The star is now a region where matter collapses to infinite density. Based on Einstein's equations, the radius of that region can be calculated. It’s called the gravitational radius for the item. That region called the Schwarzschild Radius, if the object is not rotating. It is the Kerr Radius when the object is rotating. Every item has this region at which it becomes a black hole.
When the collapsing star passes its Schwarzschild radius, it vanishes because its escape velocity exceeds the speed of light. Nothing, not even light itself, can escape. Hence, this region is called a black hole.
At the center of the black hole, is the location of the matter that is crushed to infinite density. This location is called a singularity.
The radius of our Sun is about 43,000,000 (43 million) miles. Based on its mass, the Schwarzschild radius is about 2 miles. So, if we shrank the Sun to a radius of about 2 miles, it would collapse to a black hole.
A black hole whose mass equals 50 million (50,000,000) suns has a Schwarzschild radius of about 93 million (93,000,000) miles. That is a black hole with a circumference equal to the earth’s orbit around the Sun.
The radius of the universe is about 14 x109 (fourteen billion) light years. Its mass is 3 x1053 kilograms. Its Schwarzschild radius is about 5 x109 (five billion) light years. If it was not rotating, it was a black hole at about a third of what its radius is now. Its Kerr radius is about 2 x109 (two billion) light years. The universe was probably rotating, so it was a black hole at about an eighth of what its radius is now.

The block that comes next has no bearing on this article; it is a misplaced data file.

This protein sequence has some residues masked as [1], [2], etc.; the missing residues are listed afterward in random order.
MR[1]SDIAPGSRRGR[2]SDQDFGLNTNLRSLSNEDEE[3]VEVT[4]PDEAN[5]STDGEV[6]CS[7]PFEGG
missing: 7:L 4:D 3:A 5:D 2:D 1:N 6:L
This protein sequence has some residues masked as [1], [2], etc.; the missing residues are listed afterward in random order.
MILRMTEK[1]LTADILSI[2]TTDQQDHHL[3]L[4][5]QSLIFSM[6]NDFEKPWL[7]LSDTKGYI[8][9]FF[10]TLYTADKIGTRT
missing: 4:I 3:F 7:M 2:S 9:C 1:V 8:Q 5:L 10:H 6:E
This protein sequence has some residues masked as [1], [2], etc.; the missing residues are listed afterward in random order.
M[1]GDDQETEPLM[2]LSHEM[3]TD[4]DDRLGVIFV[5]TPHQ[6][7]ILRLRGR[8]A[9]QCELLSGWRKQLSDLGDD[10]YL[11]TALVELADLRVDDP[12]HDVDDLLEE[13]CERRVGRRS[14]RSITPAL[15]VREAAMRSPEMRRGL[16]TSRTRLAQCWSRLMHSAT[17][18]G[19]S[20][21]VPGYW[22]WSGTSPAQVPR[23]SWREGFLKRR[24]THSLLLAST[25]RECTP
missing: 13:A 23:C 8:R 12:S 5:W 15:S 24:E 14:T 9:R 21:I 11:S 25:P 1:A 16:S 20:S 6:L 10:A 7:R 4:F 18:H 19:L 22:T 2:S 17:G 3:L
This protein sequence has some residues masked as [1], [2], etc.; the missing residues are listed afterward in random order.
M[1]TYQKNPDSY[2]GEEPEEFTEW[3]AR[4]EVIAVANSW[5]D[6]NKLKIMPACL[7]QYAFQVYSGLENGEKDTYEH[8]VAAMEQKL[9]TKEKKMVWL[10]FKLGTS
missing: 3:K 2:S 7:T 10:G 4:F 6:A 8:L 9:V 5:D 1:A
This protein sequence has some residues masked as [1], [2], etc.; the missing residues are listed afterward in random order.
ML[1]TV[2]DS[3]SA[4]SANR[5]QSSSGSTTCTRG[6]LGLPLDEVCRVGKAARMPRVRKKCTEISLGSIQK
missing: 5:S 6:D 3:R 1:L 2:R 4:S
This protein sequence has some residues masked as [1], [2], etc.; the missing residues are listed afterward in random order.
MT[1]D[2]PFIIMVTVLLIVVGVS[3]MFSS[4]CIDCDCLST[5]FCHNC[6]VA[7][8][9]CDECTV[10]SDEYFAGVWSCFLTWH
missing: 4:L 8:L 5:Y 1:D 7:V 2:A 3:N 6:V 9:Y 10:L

Isaac Newton proved that an object at rest or in uniform motion will stay that way unless acted upon by an external force. If you don’t think this is true, when driving, try stopping your car by pushing on the back seat.
 That force from pushing on the back seat is internal. So, pay up your insurance and make out your will before you try it. Pushing on the brake pedal, however acts on the tires within in turn act on the ground. The tires acting on the ground is an external force.

Since the universe exists as it is today, we recognize that the behavior of the Universe is the same as the gravitational collapse of massive stars. The gravitational collapse process can only be reversed if there is an infinite force. This infinite force is necessary to overcome the infinite gravitational attraction of the black hole process, the gravitational collapse.